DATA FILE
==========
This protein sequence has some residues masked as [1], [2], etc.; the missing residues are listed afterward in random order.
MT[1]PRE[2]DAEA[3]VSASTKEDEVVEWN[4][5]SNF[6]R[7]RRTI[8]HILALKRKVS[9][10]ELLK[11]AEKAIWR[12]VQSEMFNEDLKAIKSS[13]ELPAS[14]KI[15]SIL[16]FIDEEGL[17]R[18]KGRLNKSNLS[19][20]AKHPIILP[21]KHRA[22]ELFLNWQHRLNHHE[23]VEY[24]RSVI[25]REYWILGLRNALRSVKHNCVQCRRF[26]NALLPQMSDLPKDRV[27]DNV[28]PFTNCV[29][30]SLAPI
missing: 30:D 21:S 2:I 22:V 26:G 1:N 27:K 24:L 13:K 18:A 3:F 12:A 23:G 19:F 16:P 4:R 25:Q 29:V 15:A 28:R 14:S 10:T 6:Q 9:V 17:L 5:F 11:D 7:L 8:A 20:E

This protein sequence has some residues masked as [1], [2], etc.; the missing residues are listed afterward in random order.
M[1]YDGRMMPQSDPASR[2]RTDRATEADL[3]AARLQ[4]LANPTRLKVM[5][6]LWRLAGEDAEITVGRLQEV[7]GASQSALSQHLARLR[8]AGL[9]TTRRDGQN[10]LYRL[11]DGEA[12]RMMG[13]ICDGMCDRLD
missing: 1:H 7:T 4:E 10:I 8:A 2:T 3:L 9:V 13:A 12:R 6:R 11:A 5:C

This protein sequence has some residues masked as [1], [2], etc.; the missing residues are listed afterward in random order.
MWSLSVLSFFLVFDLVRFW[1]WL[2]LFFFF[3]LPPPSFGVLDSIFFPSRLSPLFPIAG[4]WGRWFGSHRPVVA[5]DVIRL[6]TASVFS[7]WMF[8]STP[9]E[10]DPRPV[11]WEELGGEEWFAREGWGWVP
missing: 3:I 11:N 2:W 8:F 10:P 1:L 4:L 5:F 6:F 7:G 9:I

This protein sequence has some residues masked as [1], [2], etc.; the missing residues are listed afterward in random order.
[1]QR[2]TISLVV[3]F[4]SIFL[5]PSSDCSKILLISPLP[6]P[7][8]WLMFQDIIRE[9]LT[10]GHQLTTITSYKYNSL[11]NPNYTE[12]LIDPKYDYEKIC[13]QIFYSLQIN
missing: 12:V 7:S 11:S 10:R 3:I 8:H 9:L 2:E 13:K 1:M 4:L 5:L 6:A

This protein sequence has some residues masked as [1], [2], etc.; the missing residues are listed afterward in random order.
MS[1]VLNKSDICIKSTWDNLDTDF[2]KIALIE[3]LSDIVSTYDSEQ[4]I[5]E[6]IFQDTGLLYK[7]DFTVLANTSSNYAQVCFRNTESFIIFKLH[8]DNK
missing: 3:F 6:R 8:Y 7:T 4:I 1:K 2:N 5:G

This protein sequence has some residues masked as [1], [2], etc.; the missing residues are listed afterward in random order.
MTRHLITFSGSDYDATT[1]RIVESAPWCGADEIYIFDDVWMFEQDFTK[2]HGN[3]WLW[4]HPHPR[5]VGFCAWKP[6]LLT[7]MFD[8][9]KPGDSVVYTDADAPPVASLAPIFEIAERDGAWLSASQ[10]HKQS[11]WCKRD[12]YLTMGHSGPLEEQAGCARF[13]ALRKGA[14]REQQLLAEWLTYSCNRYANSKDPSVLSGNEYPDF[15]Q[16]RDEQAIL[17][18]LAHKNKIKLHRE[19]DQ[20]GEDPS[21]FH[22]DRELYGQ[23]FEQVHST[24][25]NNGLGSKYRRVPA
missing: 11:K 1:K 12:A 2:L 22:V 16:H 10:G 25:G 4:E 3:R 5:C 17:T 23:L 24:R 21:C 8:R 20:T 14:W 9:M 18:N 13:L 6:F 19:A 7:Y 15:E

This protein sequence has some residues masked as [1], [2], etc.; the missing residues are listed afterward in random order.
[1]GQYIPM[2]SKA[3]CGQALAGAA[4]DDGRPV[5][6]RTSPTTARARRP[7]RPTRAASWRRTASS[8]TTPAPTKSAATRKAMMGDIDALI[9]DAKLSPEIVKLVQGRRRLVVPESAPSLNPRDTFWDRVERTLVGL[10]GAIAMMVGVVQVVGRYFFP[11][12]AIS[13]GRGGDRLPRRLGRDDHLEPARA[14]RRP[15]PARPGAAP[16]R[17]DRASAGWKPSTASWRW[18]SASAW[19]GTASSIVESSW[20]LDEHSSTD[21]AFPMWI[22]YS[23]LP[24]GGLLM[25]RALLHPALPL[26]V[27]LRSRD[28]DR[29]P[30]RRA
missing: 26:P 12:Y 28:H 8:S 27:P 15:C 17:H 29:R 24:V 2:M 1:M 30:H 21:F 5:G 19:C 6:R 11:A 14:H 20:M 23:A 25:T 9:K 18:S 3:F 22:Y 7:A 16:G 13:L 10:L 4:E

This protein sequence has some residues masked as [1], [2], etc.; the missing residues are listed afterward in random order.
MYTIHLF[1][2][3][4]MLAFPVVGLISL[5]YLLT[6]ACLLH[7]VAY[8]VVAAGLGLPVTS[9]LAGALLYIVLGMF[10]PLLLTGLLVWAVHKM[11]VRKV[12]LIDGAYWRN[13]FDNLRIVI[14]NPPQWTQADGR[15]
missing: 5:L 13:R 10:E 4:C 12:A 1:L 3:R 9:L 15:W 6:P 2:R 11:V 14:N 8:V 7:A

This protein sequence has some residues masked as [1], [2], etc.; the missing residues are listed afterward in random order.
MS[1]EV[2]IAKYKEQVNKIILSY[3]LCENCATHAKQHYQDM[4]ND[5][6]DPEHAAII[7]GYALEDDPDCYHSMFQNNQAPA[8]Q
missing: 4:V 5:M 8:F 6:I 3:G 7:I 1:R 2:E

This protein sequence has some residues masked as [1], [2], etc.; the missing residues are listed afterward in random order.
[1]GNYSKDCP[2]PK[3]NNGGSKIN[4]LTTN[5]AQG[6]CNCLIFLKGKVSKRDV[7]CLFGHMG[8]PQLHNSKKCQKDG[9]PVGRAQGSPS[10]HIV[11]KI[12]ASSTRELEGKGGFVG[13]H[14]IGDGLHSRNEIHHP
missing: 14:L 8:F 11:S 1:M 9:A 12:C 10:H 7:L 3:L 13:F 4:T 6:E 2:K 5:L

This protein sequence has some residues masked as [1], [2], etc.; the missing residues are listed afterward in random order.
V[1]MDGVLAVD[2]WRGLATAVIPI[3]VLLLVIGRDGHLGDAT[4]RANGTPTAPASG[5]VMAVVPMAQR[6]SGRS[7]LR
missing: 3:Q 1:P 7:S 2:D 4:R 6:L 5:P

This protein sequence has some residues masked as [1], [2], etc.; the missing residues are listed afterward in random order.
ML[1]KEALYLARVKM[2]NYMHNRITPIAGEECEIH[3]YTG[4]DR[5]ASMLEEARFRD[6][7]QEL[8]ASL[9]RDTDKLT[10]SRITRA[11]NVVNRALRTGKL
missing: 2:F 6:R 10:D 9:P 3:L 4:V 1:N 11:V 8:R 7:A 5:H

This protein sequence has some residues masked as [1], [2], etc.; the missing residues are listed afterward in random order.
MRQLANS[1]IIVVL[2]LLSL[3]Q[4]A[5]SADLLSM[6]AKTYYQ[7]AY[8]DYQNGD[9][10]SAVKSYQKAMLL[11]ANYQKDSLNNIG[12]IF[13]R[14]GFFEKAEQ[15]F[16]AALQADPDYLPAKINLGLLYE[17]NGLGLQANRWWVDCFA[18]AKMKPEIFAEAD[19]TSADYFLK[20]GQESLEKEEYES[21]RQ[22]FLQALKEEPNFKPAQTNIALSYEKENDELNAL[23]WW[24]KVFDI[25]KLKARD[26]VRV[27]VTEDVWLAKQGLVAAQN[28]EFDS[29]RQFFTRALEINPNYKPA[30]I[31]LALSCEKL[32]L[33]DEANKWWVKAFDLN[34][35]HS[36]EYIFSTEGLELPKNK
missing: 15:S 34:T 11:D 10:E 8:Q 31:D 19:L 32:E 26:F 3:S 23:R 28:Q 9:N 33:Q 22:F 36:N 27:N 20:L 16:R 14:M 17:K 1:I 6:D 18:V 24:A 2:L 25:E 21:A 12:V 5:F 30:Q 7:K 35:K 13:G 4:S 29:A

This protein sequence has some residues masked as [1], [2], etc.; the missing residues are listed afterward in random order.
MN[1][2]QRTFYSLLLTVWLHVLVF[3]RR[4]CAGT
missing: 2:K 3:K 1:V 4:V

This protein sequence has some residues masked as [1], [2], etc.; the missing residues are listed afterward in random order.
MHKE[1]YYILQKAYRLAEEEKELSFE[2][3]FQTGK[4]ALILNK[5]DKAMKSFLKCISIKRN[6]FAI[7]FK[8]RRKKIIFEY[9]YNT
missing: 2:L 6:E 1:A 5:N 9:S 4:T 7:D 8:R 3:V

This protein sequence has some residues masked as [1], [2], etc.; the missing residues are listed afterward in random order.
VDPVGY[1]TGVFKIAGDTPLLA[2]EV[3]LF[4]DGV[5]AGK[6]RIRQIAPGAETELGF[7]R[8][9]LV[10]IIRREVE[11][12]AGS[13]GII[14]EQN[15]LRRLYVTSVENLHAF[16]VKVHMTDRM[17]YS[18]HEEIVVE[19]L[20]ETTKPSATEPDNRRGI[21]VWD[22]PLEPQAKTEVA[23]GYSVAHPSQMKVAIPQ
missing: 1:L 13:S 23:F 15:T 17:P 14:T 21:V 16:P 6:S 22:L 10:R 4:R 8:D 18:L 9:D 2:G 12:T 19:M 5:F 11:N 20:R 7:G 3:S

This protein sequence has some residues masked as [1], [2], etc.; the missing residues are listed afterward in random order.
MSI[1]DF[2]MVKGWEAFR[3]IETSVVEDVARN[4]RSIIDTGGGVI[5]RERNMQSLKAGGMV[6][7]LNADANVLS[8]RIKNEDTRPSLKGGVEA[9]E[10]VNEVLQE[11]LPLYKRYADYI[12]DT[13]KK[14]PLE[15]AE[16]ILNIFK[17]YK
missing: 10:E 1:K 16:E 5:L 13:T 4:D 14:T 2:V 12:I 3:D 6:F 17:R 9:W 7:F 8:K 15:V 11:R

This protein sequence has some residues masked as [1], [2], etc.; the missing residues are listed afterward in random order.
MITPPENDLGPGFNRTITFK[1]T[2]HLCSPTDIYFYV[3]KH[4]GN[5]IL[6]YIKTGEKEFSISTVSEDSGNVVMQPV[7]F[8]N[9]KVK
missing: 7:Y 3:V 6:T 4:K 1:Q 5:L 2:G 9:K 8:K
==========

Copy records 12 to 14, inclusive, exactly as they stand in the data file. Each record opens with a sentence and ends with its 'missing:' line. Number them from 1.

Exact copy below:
This protein sequence has some residues masked as [1], [2], etc.; the missing residues are listed afterward in random order.
ML[1]KEALYLARVKM[2]NYMHNRITPIAGEECEIH[3]YTG[4]DR[5]ASMLEEARFRD[6][7]QEL[8]ASL[9]RDTDKLT[10]SRITRA[11]NVVNRALRTGKL
missing: 2:F 6:R 10:D 9:P 3:L 4:V 1:N 11:V 8:R 7:A 5:H

This protein sequence has some residues masked as [1], [2], etc.; the missing residues are listed afterward in random order.
MRQLANS[1]IIVVL[2]LLSL[3]Q[4]A[5]SADLLSM[6]AKTYYQ[7]AY[8]DYQNGD[9][10]SAVKSYQKAMLL[11]ANYQKDSLNNIG[12]IF[13]R[14]GFFEKAEQ[15]F[16]AALQADPDYLPAKINLGLLYE[17]NGLGLQANRWWVDCFA[18]AKMKPEIFAEAD[19]TSADYFLK[20]GQESLEKEEYES[21]RQ[22]FLQALKEEPNFKPAQTNIALSYEKENDELNAL[23]WW[24]KVFDI[25]KLKARD[26]VRV[27]VTEDVWLAKQGLVAAQN[28]EFDS[29]RQFFTRALEINPNYKPA[30]I[31]LALSCEKL[32]L[33]DEANKWWVKAFDLN[34][35]HS[36]EYIFSTEGLELPKNK
missing: 15:S 34:T 11:D 10:E 8:Q 31:D 19:L 32:E 26:F 3:S 23:R 28:Q 9:N 33:Q 22:F 36:N 27:N 20:L 16:R 14:M 17:K 1:I 6:D 18:V 24:A 2:L 25:E 21:A 12:V 5:F 30:Q 7:K 35:K 13:G 4:S 29:A

This protein sequence has some residues masked as [1], [2], etc.; the missing residues are listed afterward in random order.
MN[1][2]QRTFYSLLLTVWLHVLVF[3]RR[4]CAGT
missing: 2:K 3:K 1:V 4:V